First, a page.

Although there isn’t much human data on how MCTs affect gut health, animals studies suggest that these fatty acids have the potential to improve gut integrity, modulate the immune response, regulate intestinal pH, stimulate intestinal antibody secretion, and modulate many aspects of the gut environment.
We also know that MCTs are natural antibiotics that may help balance our good and bad gut bacteria. This can help create a better gut environment that can protect us from harmful bacteria, fungi, and other parasites.
8. MCTs Help With Diabetes and Blood Sugar Regulation
Studies have shown that MCTs may play a role in the treatment of diabetes and prevention of insulin resistance. Specifically, two high-quality studies found that MCT consumption improved insulin sensitivity (which is an essential component of diabetes prevention and treatment) in both diabetic patients and non-diabetic subjects.
MCTs have also been found to have a slight hypoglycemic (blood glucose-lowering) effect, making it useful for people with diabetes or anyone with a tendency for pre-diabetes.
People who have type 1 diabetes may benefit from MCT supplementation as well. For example, A small study found that MCTs prevented the decline in cognitive performance that is typically experienced by people with type 1 diabetes during periods of hypoglycemia.
However, not all the evidence on MCTs and diabetes is promising. A more recent study, published in 2012, found that MCT consumption can actually induce insulin resistance in human cells.
It is important to note, however, that this study was not conducted in a way that emulates natural MCT indigestion. The MCTs were injected directly into the circulation, which is not what happens when we consume these fatty acids. According to the current literature, it is much more likely that supplementing a blood sugar lowering diet with MCTs will help enhance the results — Just don’t inject them directly into your blood.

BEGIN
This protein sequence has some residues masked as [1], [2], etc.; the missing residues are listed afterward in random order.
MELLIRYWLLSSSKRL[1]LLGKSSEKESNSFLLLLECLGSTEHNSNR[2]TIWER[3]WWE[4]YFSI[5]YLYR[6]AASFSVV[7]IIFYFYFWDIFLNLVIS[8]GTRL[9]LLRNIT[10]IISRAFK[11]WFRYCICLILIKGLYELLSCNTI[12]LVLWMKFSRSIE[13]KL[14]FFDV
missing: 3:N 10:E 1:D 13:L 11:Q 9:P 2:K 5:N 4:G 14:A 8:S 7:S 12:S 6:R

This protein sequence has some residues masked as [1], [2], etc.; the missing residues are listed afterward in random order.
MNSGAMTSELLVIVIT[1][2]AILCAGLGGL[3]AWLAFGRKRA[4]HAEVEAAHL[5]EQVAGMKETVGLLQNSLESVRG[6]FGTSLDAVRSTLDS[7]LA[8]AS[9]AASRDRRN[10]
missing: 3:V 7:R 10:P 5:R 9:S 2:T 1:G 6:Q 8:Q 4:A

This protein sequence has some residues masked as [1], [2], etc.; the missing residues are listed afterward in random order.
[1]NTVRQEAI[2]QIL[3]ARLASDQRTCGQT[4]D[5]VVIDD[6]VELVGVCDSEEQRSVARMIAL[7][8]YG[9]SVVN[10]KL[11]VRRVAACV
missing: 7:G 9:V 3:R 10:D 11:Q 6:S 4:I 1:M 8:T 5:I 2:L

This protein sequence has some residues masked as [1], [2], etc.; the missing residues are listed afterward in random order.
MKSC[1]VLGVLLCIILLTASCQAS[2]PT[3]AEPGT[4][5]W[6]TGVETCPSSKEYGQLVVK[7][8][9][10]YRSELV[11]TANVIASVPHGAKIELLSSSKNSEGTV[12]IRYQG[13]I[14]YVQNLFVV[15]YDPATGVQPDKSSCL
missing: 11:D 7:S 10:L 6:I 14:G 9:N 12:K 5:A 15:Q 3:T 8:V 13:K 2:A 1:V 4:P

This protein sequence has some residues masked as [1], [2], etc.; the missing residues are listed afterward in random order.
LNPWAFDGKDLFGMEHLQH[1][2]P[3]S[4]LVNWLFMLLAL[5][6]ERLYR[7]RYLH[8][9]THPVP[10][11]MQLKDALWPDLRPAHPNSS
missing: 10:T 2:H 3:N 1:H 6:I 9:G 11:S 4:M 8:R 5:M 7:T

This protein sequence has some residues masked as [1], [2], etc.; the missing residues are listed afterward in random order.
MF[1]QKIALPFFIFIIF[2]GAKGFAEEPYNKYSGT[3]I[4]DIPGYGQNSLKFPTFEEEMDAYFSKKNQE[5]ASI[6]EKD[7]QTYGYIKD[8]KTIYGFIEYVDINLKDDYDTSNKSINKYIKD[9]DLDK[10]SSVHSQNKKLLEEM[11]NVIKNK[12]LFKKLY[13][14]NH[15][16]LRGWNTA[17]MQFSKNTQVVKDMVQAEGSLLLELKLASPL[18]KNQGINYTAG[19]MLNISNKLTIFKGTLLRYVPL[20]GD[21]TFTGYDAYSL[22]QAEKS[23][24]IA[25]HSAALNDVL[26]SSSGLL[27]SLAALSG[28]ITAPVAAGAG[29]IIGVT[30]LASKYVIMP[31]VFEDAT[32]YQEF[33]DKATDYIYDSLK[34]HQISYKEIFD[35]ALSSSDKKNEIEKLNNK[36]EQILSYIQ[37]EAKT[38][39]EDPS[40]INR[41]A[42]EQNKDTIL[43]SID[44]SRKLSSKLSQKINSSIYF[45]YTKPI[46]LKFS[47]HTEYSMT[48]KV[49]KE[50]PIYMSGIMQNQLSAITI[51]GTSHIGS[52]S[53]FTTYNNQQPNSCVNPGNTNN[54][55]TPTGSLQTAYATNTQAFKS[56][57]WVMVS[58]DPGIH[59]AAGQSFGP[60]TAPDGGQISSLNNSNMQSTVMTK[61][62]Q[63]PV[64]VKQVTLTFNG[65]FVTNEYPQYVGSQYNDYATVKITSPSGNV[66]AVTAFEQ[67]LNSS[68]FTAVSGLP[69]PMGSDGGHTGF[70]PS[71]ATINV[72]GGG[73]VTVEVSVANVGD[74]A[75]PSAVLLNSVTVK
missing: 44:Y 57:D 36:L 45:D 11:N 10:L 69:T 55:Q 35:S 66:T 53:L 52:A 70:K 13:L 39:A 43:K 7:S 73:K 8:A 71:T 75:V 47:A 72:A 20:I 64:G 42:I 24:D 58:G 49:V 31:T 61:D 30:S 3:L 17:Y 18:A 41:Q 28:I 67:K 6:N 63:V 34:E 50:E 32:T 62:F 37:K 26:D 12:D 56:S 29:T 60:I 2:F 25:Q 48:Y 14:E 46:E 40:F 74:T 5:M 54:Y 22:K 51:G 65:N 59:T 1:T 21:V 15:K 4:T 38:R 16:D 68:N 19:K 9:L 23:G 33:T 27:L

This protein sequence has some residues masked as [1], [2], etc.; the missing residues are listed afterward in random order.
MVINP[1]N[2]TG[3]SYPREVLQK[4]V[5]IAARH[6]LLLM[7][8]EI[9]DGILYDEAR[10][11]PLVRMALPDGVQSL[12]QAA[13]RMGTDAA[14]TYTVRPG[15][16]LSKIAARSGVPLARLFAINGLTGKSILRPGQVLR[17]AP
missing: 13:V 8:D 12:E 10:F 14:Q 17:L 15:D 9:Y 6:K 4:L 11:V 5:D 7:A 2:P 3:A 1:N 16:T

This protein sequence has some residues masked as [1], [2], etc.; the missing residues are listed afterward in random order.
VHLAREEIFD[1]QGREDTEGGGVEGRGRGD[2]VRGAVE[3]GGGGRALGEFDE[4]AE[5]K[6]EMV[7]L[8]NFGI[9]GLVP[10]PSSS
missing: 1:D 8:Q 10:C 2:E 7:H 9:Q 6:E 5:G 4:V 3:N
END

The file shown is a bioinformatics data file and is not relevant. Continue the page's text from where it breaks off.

9. MCTs Enhance Brain Health and Cognitive Function
As you already know, MCTs stimulate ketone production. What you may not know is that these ketones act as a highly efficient energy source for the brain and improve cognitive function.
Studies have shown that MCTs can help boost cognitive function in individuals with mild cognitive impairment, mild to moderate Alzheimer’s disease who have the APOE4 gene, and some severe cases of dementia. People with other brain-based issues, including Parkinson’s disease, epilepsy, gliomas, and autism, may benefit from MCTs as well.
The mechanism behind the brain-boosting properties of MCTs is the fact that they help increase ketone levels, and ketones can help improve cognitive function and brain health in many ways. If you’d like to learn more about the amazing effects that this alternative fuel source has on us, check out our article on ketones and the brain.
10. MCTs and Liver Function: A Fat that Won’t Make Your Liver Fat?
MCT supplementation in the presence of a low carb diet may improve the health and function of liver cells. In multiple animal models, for example, researchers have even found that replacing long-chain saturated fats and corn oil with MCTs can help prevent non-alcoholic fatty liver disease.
11. MCTs May Increase Your Longevity
Because of their unique benefits, MCTs have been shown to increase longevity in animal models. Kaunitz, one of the most prominent MCT researchers, reported that “the life span [of experimental animals] is longer when the diet is richer in MCTs than LCTs.”
The only evidence that we have for the effect of MCTs on human life span, however, is an epidemiological study from 1978. In this study, the causes of death in many countries were reported. The rate of death due to the complications of heart disease — the number one cause of death in the world — varied from 38.4 to 187.7 per 1,000,000 in most countries.
In Sri Lanka, however, the reported death rate due to heart disease was only 1 per 1,000,000. One variable that may explain the stark contrast between Sri Lanka and the majority of other countries is the fact that the predominant dietary fat in Sri Lanka is coconut oil, which contains over 50 percent MCTs.